Following a £350,000 programme of works, the city’s social history museum will open independently of the Winter Gardens during the school holidays.

The Winter Gardens requires window replacement costing up to £7m.

The People’s Palace has seen several alterations during the works, including the addition of a new cafe and shop on its ground floor, access to public toilets and a new fire escape, which was previously located within the Winter Gardens.

School groups will be able to access a new purpose-built packed lunch area on the top floor of the museum, replacing the former space available within the glasshouse.

The museum reopens with a new photography exhibition, which captures daily life in the city in 1955.

Recent view of the Winter Gardens open while work was being carried out.

Peoples Palace Winter Garden

Peoples Palace Winter Garden

Councillor David McDonald, chairman of Glasgow Life, said: ‘The People’s Palace is just that; it’s the official residence of the stories, the images, and the memories of the people of our great city, entertaining and informing Glaswegians with displays of how we lived, worked and played in years gone by.

“There was an understandably strong reaction to the suggestions of the possible closure of the People’s Palace, a clear demonstrations of its affection amongst the Glasgow public. So I’m pleased that it is now scheduled to reopen and vindicates our pledge that we would undertake the work to allow it to remain open while a long term solution is found to the challenges of the Winter Gardens. The People’s Palace collection belongs to Glaswegians and we’re glad they will continue to enjoy access to it.”
‘End of its life cycle’

The Winter Gardens will remain closed indefinitely.

The structure is in need of repairs.

The sealant used to secure thousands of windows in the glasshouse has reached the end of its life cycle and requires wholesale replacement.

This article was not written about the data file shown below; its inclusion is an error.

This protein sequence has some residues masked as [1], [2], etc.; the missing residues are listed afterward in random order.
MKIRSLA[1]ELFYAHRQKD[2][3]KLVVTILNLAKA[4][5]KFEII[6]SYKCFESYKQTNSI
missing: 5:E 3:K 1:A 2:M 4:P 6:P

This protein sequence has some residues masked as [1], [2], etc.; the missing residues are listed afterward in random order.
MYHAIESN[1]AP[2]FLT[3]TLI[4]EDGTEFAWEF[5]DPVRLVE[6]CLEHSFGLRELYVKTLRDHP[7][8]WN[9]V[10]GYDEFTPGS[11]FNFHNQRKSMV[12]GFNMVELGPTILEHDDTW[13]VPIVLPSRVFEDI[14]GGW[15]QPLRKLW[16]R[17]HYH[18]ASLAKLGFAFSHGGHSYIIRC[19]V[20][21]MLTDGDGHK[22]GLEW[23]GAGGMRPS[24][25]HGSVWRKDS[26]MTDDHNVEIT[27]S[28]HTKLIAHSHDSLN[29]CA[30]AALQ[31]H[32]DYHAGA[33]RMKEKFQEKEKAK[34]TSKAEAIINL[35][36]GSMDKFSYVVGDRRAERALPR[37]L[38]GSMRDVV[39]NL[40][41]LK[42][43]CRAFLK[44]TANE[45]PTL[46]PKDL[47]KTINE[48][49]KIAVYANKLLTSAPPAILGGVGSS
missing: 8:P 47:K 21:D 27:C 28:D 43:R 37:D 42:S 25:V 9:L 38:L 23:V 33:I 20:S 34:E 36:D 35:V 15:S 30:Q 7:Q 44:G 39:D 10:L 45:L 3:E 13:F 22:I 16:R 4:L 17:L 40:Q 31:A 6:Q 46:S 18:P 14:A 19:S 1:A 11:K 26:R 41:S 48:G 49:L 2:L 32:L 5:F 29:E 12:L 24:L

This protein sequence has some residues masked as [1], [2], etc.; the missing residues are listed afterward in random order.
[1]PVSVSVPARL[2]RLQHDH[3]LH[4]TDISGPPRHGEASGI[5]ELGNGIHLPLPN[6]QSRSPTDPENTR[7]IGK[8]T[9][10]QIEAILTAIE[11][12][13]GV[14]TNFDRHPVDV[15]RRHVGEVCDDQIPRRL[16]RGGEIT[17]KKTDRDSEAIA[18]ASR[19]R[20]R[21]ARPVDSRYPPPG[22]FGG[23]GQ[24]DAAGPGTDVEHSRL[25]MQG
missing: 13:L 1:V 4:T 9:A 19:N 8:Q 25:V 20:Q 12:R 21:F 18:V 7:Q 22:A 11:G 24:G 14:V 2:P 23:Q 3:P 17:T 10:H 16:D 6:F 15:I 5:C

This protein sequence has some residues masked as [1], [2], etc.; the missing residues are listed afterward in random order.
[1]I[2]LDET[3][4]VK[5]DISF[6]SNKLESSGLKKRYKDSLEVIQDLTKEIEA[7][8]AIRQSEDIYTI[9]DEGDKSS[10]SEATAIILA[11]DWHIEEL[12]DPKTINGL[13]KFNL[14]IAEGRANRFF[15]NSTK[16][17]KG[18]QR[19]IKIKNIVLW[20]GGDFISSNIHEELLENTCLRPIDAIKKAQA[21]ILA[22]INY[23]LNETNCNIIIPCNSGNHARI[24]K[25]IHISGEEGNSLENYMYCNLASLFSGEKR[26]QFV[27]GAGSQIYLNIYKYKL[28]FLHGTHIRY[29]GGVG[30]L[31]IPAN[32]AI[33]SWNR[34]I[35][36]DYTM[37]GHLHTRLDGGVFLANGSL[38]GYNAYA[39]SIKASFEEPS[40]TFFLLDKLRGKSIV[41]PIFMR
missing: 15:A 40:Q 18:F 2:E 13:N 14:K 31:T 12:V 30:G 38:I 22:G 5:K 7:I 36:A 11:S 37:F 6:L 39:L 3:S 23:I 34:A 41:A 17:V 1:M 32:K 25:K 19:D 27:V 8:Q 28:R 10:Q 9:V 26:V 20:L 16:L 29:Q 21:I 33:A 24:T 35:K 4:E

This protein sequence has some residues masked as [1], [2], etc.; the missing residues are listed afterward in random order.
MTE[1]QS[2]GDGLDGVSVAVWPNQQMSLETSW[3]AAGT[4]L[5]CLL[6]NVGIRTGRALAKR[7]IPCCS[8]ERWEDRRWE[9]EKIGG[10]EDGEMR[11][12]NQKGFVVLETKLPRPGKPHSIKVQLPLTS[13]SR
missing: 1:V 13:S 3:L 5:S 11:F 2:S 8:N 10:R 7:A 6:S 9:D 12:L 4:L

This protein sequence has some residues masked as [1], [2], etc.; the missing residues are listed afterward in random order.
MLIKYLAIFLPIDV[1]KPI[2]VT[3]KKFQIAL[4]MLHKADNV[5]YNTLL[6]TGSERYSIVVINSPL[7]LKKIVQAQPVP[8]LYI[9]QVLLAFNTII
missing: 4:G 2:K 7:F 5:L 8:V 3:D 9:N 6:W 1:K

Glasgow’s People’s Palace prepares to reopen after works

Winter Gardens’ future unclear as People’s Palace reopens

People’s Palace set to reopen after £350k repair works

I took a run past at the weekend, and the place was tight shut, with no new notices attached.

But the Doulton Fountain, in front, was back on and in full flow.

People's Palace and Doulton Fountain

People’s Palace and Doulton Fountain

Obviously not a current pic, as the lights are on!

01/04/2019 Posted by | Civilian, council, photography | , , , | Leave a comment

Broken and lost streetlight – repaired

Starting with the ‘Fat Birds’ post back on 19 February, we’ve had a nice new streetlight fitted to replace the broken one that did a disappearing act during Storm Gareth.

Not sure exactly when it was replaced as I missed the event, but since I had been wandering back and forth, and it had not been replaced earlier, I can say it happened during a two hour window.

Pity, I wouldn’t have minded so much if I’d been out all day and missed this, but being in all day and STILL not seeing any of the show is just irritating.

The good news is that this the first LED streetlight to arrive in my street.

While we have had three white light fitted in recent years, these have all been the old fluorescent legacy type, which I’m sure the council lighting department was trawling up from old stock, to avoid buying any low pressure sodium replacements before the LED changeover was underway, and new stock was all of that type.

While it would probably be very hard to photograph, to the eye at least, the single new LED light in the sea of yellow murk is impressive to say the least.

There’s obviously NO upward light pollution as LED fittings only emit light from one side anyway.

Side spill is controlled by the lens and fitting, and is very low, just enough to provide useful illumination outside the main light pool.

Probably the most impressive aspect is the clearly defined main illumination pool, which can be clearly seen with only this single light in the midst of the sodium yellow surrounding. Being able to compare the brightness of the two is impressive, with the gloomy yellow being in stark contrast to the clearly illuminated white area, where a lot more detail can be seen.